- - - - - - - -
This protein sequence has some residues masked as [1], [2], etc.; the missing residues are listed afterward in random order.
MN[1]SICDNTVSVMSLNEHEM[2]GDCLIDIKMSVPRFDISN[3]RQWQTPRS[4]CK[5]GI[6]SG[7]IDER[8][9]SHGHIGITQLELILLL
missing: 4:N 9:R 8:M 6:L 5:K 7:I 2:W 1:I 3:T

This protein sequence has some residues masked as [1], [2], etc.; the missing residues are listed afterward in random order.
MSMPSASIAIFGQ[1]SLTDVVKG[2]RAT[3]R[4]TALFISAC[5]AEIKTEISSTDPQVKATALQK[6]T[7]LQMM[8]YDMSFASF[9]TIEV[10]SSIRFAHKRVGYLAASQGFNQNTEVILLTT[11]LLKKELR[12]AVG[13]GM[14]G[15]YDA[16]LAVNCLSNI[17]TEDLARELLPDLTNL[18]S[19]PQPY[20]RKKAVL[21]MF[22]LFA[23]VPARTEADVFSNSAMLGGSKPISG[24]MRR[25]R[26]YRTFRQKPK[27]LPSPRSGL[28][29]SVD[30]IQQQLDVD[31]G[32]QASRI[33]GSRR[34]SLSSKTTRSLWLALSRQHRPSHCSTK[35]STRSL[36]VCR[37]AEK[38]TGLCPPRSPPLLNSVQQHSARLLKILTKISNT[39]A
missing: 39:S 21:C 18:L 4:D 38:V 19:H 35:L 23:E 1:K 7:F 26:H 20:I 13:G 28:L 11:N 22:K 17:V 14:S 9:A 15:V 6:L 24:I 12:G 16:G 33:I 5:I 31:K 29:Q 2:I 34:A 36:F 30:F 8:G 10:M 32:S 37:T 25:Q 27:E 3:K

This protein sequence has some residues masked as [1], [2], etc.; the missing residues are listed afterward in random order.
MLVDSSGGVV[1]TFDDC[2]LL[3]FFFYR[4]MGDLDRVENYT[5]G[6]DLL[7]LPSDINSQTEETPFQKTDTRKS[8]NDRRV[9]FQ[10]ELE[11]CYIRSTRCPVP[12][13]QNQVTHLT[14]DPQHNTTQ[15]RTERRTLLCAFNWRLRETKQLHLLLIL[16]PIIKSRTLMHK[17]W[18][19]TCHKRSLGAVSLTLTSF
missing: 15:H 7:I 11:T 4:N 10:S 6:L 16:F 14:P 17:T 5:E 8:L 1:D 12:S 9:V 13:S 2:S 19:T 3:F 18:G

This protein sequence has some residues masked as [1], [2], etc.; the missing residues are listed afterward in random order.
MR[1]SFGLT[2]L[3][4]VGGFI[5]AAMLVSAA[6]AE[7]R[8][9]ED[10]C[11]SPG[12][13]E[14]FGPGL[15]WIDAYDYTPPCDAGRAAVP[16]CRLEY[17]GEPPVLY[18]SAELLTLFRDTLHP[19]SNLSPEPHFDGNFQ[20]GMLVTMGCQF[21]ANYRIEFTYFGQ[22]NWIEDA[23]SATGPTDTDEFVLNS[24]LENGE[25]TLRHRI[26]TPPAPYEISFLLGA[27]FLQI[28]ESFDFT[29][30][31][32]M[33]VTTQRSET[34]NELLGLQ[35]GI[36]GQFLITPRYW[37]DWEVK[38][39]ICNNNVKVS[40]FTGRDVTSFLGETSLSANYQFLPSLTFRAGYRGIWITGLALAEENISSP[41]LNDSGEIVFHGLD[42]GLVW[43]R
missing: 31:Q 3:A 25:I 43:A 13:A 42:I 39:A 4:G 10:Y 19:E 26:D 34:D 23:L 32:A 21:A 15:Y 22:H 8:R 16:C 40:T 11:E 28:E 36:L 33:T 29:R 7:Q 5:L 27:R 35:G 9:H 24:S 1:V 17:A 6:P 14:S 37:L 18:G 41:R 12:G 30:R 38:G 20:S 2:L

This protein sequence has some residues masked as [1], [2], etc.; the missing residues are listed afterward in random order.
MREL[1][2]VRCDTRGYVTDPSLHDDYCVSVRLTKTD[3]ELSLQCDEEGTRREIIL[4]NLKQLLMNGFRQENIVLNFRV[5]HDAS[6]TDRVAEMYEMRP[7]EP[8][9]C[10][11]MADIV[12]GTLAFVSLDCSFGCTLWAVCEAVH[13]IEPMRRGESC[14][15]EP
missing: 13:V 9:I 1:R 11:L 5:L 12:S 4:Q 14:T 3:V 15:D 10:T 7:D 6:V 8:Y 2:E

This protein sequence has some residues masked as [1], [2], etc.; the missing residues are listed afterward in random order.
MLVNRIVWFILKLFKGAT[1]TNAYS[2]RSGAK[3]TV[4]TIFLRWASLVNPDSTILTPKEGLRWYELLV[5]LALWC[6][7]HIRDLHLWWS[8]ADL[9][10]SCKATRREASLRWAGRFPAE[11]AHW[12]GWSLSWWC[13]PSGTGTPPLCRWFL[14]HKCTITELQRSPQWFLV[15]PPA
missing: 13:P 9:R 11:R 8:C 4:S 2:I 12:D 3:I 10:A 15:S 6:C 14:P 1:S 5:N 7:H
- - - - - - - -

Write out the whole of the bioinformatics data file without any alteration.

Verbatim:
This protein sequence has some residues masked as [1], [2], etc.; the missing residues are listed afterward in random order.
MN[1]SICDNTVSVMSLNEHEM[2]GDCLIDIKMSVPRFDISN[3]RQWQTPRS[4]CK[5]GI[6]SG[7]IDER[8][9]SHGHIGITQLELILLL
missing: 4:N 9:R 8:M 6:L 5:K 7:I 2:W 1:I 3:T

This protein sequence has some residues masked as [1], [2], etc.; the missing residues are listed afterward in random order.
MSMPSASIAIFGQ[1]SLTDVVKG[2]RAT[3]R[4]TALFISAC[5]AEIKTEISSTDPQVKATALQK[6]T[7]LQMM[8]YDMSFASF[9]TIEV[10]SSIRFAHKRVGYLAASQGFNQNTEVILLTT[11]LLKKELR[12]AVG[13]GM[14]G[15]YDA[16]LAVNCLSNI[17]TEDLARELLPDLTNL[18]S[19]PQPY[20]RKKAVL[21]MF[22]LFA[23]VPARTEADVFSNSAMLGGSKPISG[24]MRR[25]R[26]YRTFRQKPK[27]LPSPRSGL[28][29]SVD[30]IQQQLDVD[31]G[32]QASRI[33]GSRR[34]SLSSKTTRSLWLALSRQHRPSHCSTK[35]STRSL[36]VCR[37]AEK[38]TGLCPPRSPPLLNSVQQHSARLLKILTKISNT[39]A
missing: 39:S 21:C 18:L 4:D 38:V 19:H 35:L 23:E 1:K 7:F 26:H 20:I 13:G 28:L 11:N 22:K 17:V 14:S 9:A 15:V 6:L 24:I 12:G 16:G 33:I 5:I 31:K 29:Q 2:I 34:A 36:F 30:F 8:G 10:M 32:S 37:T 25:Q 27:E 3:K

This protein sequence has some residues masked as [1], [2], etc.; the missing residues are listed afterward in random order.
MLVDSSGGVV[1]TFDDC[2]LL[3]FFFYR[4]MGDLDRVENYT[5]G[6]DLL[7]LPSDINSQTEETPFQKTDTRKS[8]NDRRV[9]FQ[10]ELE[11]CYIRSTRCPVP[12][13]QNQVTHLT[14]DPQHNTTQ[15]RTERRTLLCAFNWRLRETKQLHLLLIL[16]PIIKSRTLMHK[17]W[18][19]TCHKRSLGAVSLTLTSF
missing: 15:H 7:I 11:T 4:N 10:S 6:L 16:F 14:P 17:T 5:E 8:L 1:D 12:S 9:V 13:S 2:S 19:T 3:F 18:G

This protein sequence has some residues masked as [1], [2], etc.; the missing residues are listed afterward in random order.
MR[1]SFGLT[2]L[3][4]VGGFI[5]AAMLVSAA[6]AE[7]R[8][9]ED[10]C[11]SPG[12][13]E[14]FGPGL[15]WIDAYDYTPPCDAGRAAVP[16]CRLEY[17]GEPPVLY[18]SAELLTLFRDTLHP[19]SNLSPEPHFDGNFQ[20]GMLVTMGCQF[21]ANYRIEFTYFGQ[22]NWIEDA[23]SATGPTDTDEFVLNS[24]LENGE[25]TLRHRI[26]TPPAPYEISFLLGA[27]FLQI[28]ESFDFT[29][30][31][32]M[33]VTTQRSET[34]NELLGLQ[35]GI[36]GQFLITPRYW[37]DWEVK[38][39]ICNNNVKVS[40]FTGRDVTSFLGETSLSANYQFLPSLTFRAGYRGIWITGLALAEENISSP[41]LNDSGEIVFHGLD[42]GLVW[43]R
missing: 31:Q 3:A 25:I 43:A 13:A 42:I 39:A 4:G 10:Y 19:E 26:D 34:D 23:L 32:A 21:A 15:Y 22:H 8:R 16:C 40:T 11:E 28:E 36:L 33:T 29:R 7:Q 5:L 27:R 35:G 9:H 24:S 1:V 17:A 6:P 14:S 37:L 18:G 41:R 12:G 30:R 38:G 20:S 2:L

This protein sequence has some residues masked as [1], [2], etc.; the missing residues are listed afterward in random order.
MREL[1][2]VRCDTRGYVTDPSLHDDYCVSVRLTKTD[3]ELSLQCDEEGTRREIIL[4]NLKQLLMNGFRQENIVLNFRV[5]HDAS[6]TDRVAEMYEMRP[7]EP[8][9]C[10][11]MADIV[12]GTLAFVSLDCSFGCTLWAVCEAVH[13]IEPMRRGESC[14][15]EP
missing: 13:V 9:I 1:R 11:L 5:L 12:S 4:Q 14:T 3:V 15:D 10:T 7:D 6:V 8:Y 2:E

This protein sequence has some residues masked as [1], [2], etc.; the missing residues are listed afterward in random order.
MLVNRIVWFILKLFKGAT[1]TNAYS[2]RSGAK[3]TV[4]TIFLRWASLVNPDSTILTPKEGLRWYELLV[5]LALWC[6][7]HIRDLHLWWS[8]ADL[9][10]SCKATRREASLRWAGRFPAE[11]AHW[12]GWSLSWWC[13]PSGTGTPPLCRWFL[14]HKCTITELQRSPQWFLV[15]PPA
missing: 13:P 9:R 11:R 8:C 4:S 2:I 12:D 3:I 10:A 15:S 6:C 14:P 1:S 5:N 7:H